By Abraham Kim, AuntMinnie.com staff writer

January 8, 2018 -- Turns out that less really is more. Canadian researchers are reporting that doctors who order fewer CT pulmonary angiography (CTPA) scans for pulmonary embolism (PE) actually have a higher rate of successfully detecting the condition, according to a letter published online January 8 in JAMA Internal Medicine.

In a retrospective study, Dr. Jaron Chong and colleagues from McGill University Health Centre in Montreal reviewed nearly 1,400 CTPA scans performed at their institution from September 2014 to January 2016. In all, 199 (14.3%) turned out to be positive for pulmonary embolism, whereas 1195 (85.7%) were negative.

The researchers analyzed these data to see which factors were associated with a higher CTPA diagnostic yield, such as physician specialty, sex, years of experience, or total number of studies ordered per physician (JAMA Intern Med, January 8, 2018).

They identified a statistically significant decrease in the proportion of positive CTPA results among physicians who ordered more exams. The highest diagnostic yield was found in the group of physicians who ordered the fewest exams (1-10 scans), with a yield of 85 out of the 411 cases (20.7%). The diagnostic yield continued to fall as the number of CTPA exams ordered per physician increased.

Diagnostic yield of CTPA exams by No. of scans ordered
No. of CTPA scans ordered by physician Percentage of CTPA scans positive for pulmonary embolism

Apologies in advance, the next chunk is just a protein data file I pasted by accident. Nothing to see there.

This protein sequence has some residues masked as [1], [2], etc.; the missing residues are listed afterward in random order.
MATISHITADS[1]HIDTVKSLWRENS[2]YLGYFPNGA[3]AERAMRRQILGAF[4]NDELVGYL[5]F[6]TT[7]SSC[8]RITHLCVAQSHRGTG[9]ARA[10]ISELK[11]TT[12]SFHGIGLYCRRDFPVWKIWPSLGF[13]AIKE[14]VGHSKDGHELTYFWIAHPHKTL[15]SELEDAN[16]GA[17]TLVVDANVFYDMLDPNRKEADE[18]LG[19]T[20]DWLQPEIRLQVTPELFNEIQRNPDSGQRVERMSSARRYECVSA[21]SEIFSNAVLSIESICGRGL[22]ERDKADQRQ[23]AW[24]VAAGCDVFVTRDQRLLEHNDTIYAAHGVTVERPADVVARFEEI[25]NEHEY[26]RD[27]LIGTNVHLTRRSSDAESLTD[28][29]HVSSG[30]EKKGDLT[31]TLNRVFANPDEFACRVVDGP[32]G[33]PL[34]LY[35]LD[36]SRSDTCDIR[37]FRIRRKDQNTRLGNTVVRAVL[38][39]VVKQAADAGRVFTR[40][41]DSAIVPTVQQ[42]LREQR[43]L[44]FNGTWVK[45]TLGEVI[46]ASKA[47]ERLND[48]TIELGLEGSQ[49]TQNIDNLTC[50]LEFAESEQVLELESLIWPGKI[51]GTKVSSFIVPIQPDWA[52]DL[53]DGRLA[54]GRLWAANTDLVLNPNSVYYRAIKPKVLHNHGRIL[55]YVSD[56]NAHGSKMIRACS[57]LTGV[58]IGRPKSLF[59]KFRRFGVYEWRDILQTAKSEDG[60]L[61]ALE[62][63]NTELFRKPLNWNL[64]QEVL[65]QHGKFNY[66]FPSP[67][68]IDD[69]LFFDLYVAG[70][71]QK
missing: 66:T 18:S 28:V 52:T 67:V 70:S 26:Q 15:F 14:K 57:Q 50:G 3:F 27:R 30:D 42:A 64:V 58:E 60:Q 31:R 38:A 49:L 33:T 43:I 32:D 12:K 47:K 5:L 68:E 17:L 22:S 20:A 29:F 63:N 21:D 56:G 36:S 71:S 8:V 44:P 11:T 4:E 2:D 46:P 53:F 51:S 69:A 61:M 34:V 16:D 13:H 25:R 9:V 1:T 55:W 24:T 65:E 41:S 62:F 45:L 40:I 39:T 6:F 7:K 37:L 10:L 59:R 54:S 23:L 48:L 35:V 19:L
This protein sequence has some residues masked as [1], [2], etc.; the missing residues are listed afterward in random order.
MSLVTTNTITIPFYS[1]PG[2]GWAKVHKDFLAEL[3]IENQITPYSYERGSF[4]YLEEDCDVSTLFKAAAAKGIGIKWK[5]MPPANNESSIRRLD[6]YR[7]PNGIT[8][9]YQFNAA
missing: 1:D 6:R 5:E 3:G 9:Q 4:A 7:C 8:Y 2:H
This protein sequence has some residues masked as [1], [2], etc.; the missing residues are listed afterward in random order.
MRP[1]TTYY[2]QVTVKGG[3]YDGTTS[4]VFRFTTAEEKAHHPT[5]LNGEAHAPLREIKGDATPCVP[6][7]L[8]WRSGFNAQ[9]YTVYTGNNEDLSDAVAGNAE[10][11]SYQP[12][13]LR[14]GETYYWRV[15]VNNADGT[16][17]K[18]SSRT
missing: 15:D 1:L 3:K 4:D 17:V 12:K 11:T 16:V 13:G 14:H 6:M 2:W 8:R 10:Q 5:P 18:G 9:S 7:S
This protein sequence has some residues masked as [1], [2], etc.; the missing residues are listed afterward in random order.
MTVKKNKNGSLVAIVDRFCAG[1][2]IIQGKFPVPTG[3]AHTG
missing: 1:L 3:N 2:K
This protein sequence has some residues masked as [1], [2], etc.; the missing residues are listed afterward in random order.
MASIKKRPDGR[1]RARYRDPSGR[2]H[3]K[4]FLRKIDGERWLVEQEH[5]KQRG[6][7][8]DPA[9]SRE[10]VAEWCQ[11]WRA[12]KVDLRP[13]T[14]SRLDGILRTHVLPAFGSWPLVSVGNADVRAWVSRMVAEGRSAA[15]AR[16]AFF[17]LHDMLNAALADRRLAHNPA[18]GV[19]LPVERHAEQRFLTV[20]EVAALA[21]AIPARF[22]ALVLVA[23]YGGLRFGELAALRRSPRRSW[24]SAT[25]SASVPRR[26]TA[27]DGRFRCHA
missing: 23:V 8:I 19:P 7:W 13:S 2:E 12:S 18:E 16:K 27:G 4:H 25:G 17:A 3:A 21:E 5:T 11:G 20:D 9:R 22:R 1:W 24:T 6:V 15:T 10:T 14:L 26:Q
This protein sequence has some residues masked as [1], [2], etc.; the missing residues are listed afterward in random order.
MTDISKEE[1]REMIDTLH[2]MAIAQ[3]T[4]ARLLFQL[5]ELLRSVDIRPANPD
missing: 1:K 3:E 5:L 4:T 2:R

1-10 20.7%
11-20 16.2%
21-30 15.2%
31-40 11.2%
41-50 8.7%
> 50 5%

Whereas individual demographic features of the physicians were not significantly associated with diagnostic yield, "physicians who ordered a greater volume of scans compared with their peers had a markedly reduced diagnostic yield," the authors wrote. "This association may reflect a fundamental relationship between individual physician overutilization and decreasing diagnostic yield."

The authors noted a few limitations to the data collection component of the study, including an inadequate charting of parameters that prevented them from collecting patients' pre-examination clinical probability score for pulmonary embolism.

In light of these findings, the researchers designed an automated yield monitoring and feedback protocol based on information drawn from electronic databases to improve consistency among physicians ordering CTPA exams at their institution.

"We hope this [protocol] will translate to a substantial reduction in unnecessary CTPA scans along with the associated complications that may occur owing to unnecessary radiation, overdiagnosis, and overtreatment," they wrote.


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